First Stop, Hayground: Luca718 Starts Truckin' - 27 East

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First Stop, Hayground: Luca718 Starts Truckin’

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July 30 -- An 18-wheeler art truck parked it at the Hayground School in Bridgehampton.

July 30 -- An 18-wheeler art truck parked it at the Hayground School in Bridgehampton.

Jack, who requested his last name not be used, stands guard at the Eastport South Manor Junior Senior High School's main entrance. VALERIE GORDON

Jack, who requested his last name not be used, stands guard at the Eastport South Manor Junior Senior High School's main entrance. VALERIE GORDON

July 30 -- An 18-wheeler art truck parked it at the Hayground School in Bridgehampton.

July 30 -- An 18-wheeler art truck parked it at the Hayground School in Bridgehampton.

author on Jul 28, 2015

It was a normal Saturday in a New Jersey ice cream shop two springs ago—families shuffling in and out, ice cream cascading over the brims of cones and onto children’s plump cheeks—when all attention focused on a faint rumbling a few hundred yards down the road.Speculation grew as the increasingly ferocious roar filled the ice cream parlor. And then a bright yellow 1981 Kenworth cab-over flat-front truck barreled around the corner.

The driver of truck was not a bearded, burly middle-aged man, wearing a sleeveless flannel button-up and Timberland boots, as one might stereotype. Rather, the man behind the steering wheel was a Brooklyn-based DJ and former BMX pro, Jeff Mayer, with his petite wife, Angela De Vincenzo, and 4-year-old son, Luca, in the passenger seat. Hungry for a cold, mid-afternoon snack, they descended a ladder and entered the shop.

Two years ago, the couple had taken a huge leap—probably against their better judgment, they acknowledge—and bought Luca a seven-ton 18-wheeler. Born with a cleft palate, the boy had developed speech at a later age than most children, but it never squashed his love for trucks, like many of his peers. In fact, it was around trucks that Luca became expressive and outgoing, his parents said.

“Luca was and still is obsessed with trucks, and one day he said, ‘Papa, I really want a truck,’” Mr. Mayer said during an interview, seated with his family in the trailer, parked at the Hayground School in Bridgehampton. “And I was, like, ‘Who in the world would get their 4-year-old an 18-wheeler? I started to look on Craigslist and Facebook pages and, one day, I found this one, and the price and everything were perfect. Actually, it was the exact amount of my bonus that year.”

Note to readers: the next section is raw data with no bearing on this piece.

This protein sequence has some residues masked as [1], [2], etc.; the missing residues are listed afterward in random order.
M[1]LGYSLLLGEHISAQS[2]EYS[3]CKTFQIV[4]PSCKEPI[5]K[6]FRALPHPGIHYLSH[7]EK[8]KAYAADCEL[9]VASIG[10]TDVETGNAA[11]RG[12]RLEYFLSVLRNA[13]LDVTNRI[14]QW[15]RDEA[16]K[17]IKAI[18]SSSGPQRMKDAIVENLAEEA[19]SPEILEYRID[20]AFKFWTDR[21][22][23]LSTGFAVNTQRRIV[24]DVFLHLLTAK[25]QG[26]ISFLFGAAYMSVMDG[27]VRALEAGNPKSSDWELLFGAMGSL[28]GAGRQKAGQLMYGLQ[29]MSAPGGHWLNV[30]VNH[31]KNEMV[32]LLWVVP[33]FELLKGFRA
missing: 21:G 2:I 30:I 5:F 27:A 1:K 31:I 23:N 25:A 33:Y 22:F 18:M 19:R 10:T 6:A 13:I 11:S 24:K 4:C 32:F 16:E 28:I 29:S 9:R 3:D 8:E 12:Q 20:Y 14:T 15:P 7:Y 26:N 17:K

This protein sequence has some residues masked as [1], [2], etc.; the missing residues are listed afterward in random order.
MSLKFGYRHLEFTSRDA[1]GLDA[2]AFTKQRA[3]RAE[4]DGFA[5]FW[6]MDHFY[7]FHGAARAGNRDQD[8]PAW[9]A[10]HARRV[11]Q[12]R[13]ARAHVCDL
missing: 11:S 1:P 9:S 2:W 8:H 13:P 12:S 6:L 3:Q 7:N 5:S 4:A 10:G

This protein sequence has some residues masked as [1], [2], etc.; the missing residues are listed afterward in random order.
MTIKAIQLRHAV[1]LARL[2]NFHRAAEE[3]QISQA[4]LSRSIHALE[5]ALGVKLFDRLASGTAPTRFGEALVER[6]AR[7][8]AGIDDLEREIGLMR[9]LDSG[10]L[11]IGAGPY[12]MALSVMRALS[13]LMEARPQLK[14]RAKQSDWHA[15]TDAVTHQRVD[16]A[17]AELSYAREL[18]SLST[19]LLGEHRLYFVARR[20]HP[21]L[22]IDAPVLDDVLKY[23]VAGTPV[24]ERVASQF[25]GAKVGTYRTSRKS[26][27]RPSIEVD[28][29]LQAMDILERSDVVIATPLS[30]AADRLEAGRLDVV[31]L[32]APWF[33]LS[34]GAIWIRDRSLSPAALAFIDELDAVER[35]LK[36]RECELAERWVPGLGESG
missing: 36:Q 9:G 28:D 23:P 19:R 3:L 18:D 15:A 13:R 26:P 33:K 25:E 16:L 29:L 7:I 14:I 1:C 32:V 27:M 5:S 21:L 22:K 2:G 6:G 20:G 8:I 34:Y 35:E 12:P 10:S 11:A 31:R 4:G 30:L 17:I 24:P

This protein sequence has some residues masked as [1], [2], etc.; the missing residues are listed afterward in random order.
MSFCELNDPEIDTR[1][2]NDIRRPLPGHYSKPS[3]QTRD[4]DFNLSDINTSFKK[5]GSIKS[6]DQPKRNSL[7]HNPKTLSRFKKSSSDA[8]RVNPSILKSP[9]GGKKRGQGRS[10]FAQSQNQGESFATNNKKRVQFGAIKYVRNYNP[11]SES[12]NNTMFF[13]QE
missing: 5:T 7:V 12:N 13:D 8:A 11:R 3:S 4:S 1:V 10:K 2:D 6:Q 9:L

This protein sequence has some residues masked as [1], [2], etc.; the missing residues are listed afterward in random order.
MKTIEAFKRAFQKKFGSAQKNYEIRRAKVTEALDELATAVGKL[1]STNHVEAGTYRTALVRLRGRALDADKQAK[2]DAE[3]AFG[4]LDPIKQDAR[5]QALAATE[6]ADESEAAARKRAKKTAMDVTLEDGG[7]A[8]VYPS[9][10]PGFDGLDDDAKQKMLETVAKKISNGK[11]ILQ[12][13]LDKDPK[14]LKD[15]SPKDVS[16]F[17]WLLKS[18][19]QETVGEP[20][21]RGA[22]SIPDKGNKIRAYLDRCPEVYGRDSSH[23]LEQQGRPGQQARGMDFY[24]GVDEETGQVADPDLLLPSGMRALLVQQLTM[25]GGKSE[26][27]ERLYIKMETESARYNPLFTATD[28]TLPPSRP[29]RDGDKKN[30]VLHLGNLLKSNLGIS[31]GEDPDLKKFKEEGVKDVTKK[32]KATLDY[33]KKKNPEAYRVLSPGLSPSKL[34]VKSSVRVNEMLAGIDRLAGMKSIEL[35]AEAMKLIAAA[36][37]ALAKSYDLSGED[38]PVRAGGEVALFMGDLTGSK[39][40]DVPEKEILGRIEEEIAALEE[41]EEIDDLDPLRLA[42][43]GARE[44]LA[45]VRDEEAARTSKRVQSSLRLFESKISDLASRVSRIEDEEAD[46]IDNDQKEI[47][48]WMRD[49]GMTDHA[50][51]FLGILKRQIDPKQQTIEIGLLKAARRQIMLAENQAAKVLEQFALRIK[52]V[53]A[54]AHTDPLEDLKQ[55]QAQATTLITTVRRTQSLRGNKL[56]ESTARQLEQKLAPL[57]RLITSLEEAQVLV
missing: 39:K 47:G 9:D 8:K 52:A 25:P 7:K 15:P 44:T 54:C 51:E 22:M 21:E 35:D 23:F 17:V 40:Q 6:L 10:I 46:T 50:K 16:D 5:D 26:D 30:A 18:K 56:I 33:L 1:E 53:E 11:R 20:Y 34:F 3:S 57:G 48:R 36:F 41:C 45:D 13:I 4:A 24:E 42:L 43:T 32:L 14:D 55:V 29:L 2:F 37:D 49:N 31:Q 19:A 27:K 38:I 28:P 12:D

Mr. Mayer and Ms. De Vincenzo interpreted the coincidence as fate and bought the truck, which they now store in New Jersey at Mr. Mayer’s parents’ home. But the attached trailer, and the idea that kick-started Luca718—the family’s new business, named after their son and area code—are fairly recent acquisitions.

So new, in fact, that Hayground is their first stop.

“We bought the trailer this past February or March, and it had about $5,000 of work that had to be done before we could come out here,” Mr. Mayer explained, where they will live inside the truck for the summer and teach campers about art, blocks and trucks from the back of the trailer.

“Besides teaching the children about blocks, I’ve actually been able to help several of the children with reading,” said Ms. De Vincenzo, who works as a learning specialist in Brooklyn. “Between all the activities the children can do here, I can get them focused on something and then help them with issues they struggle with. Just yesterday, a mother called me and told me that her child recited all of the vowels to her during lunch—something that she has been trying to learn for months.”

Mr. Mayer now focuses on interior and clothing design, in particularly their Luca718 merchandise, as well as his original passion—spinning tracks as a DJ. He revamped the interior of the renovated 48-foot trailer, which now includes a lounge area stocked with a record player and countless records, a large truck-shaped bed, and an art gallery for the children. With gigantic doors that swing open on both sides of the trailer, the cross breeze is unmatched. It is easy, while lying on the leather sectional, to forget that it is a truck trailer and not a modest beach cottage.

The side of the truck reads, in massive letters, “Keep on Truckin’!” “It’s kind of our motto,” Ms. De Vincenzo said.

“We hit a few roadblocks before we were able to get the trailer and truck out here and running,” Mr. Mayer laughed, recalling a team of mechanics welding the underbelly of the truck in the wee morning hours before leaving for Hayground. “And each time we hit a bump in the road, the saying just kept coming back to us.”

Hayground is the first step on what the family hopes will be a very long journey. “We are calling it our East End tour from Brooklyn to Montauk, but for right now the only thing we really have scheduled is here at Hayground,” Ms. De Vincenzo explained. “Ideally, we want to be able to take ‘Big Mama’ and the trailer around to different schools and camps, and reach a wide audience of children across the country. We are doing something really special, and this rig is literally the vehicle and a workshop by which we can create and empower children to think together.”

“Luca is the reason we are doing all of this,” Mr. Mayer said. “His teachers told us this year, he is so confident, and it’s because of this truck. And that’s what we want to do for as many kids as we can: give them confidence and empower them to think, create and make their own decisions and explore outlets they otherwise wouldn’t be able to.”

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